• WordNet 3.6
    • n epigenesis a geological change in the mineral content of rock after the rock has formed
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Webster's Revised Unabridged Dictionary
    • n Epigenesis (Biol) The theory of generation which holds that the germ is created entirely new, not merely expanded, by the procreative power of the parents. It is opposed to the theory of evolution, also to syngenesis.
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Century Dictionary and Cyclopedia
    • n epigenesis The coming into being in the act or process of generation or reproduction; the theory or doctrine of generation in which the germ is held to be actually procreated by the parents, not simply expanded or unfolded or made to grow out of an ovum or spermatozoön in which it preëxisted or had been preformed. Thus, in its application to plants, this theory maintains that the embryo does not preëxist in either the ovary or the pollen, but is generated by the union of the fecundating principles of the male and female organs. In zoology the doctrine supplanted the theory of incasement (see incasement), as held by both the animalculists and the ovulists, and may be considered to have itself “incased” the germ of all modern doctrines of ontogenetic biogeny, or evolution of the individual from preexisting individuals. The theory was promulgated in substance in 1759 by C. F. Wolff, and in a modified form, as above, is the doctrine now accepted.
    • n epigenesis In geology, same as metamorphism.
    • n epigenesis In pathology, an accessory symptom; a new symptom that does not indicate a change in the nature of a disease.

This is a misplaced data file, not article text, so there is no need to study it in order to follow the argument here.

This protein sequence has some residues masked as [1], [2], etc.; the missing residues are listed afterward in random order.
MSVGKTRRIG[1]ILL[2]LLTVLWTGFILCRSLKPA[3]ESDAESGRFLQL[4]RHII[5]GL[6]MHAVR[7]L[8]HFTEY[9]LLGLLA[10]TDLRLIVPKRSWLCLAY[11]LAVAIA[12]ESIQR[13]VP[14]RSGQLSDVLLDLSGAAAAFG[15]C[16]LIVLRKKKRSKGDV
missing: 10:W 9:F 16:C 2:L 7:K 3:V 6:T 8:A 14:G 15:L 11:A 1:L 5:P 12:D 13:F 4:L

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Chambers's Twentieth Century Dictionary
    • n Epigenesis ep-i-jen′e-sis the development of the organism by the growth and differentiation of a single germ—i.e. by the division or segmentation of a fertilised egg-cell
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Webster's Revised Unabridged Dictionary
Pref. epi-, + genesis,
Chambers's Twentieth Century Dictionary
Gr. epi, upon, genesis, genesis.


In literature:

This point established, two hypotheses remain: that of 'pre-existence' and that of 'epigenesis'.
"Lectures and Essays" by T.H. Huxley
We find nothing in Lamarck's writings opposed to epigenesis.
"Lamarck, the Founder of Evolution" by Alpheus Spring Packard
THE BIOLOGICAL PROBLEM OF TO-DAY: Preformation or Epigenesis?
"In the Forbidden Land" by Arnold Henry Savage Landor
Development, by epigenesis or evolution?
"The World's Greatest Books - Volume 15 - Science" by Various
Epigenesis, 53 footnote, 58, 59.
"On Germinal Selection as a Source of Definite Variation" by August Weismann
Not long after Harvey's publication, Casper Frederick Wolf established the theory of epigenesis upon a firm foundation, where it still remains.
"Homo-culture" by Martin Luther Holbrook
Does it imply preformation or epigenesis?
"The Biological Problem of To-day" by Oscar Hertwig

In science:

Kauffman, Metabolic stability and epigenesis in randomly constructed genetic nets, J.
An efficient algorithm to generate large random uncorrelated Euclidean distances: the random link model
Cell tracking, genesis and epigenesis in an artificial organism.
Epigenetic Tracking, a Method to Generate Arbitrary Shapes By Using Evolutionary-Developmental Techniques
Metabolic stability and epigenesis in randomly constructed genetic nets.
Epigenetic Tracking, a Method to Generate Arbitrary Shapes By Using Evolutionary-Developmental Techniques
Metabolic stability and epigenesis in randomly connected genetic nets.
Damage Spreading in Spatial and Small-world Random Boolean Networks
Metabolic Stability and Epigenesis in Randomly Constructed Genetic Nets. J.
Field-control, phase-transitions, and life's emergence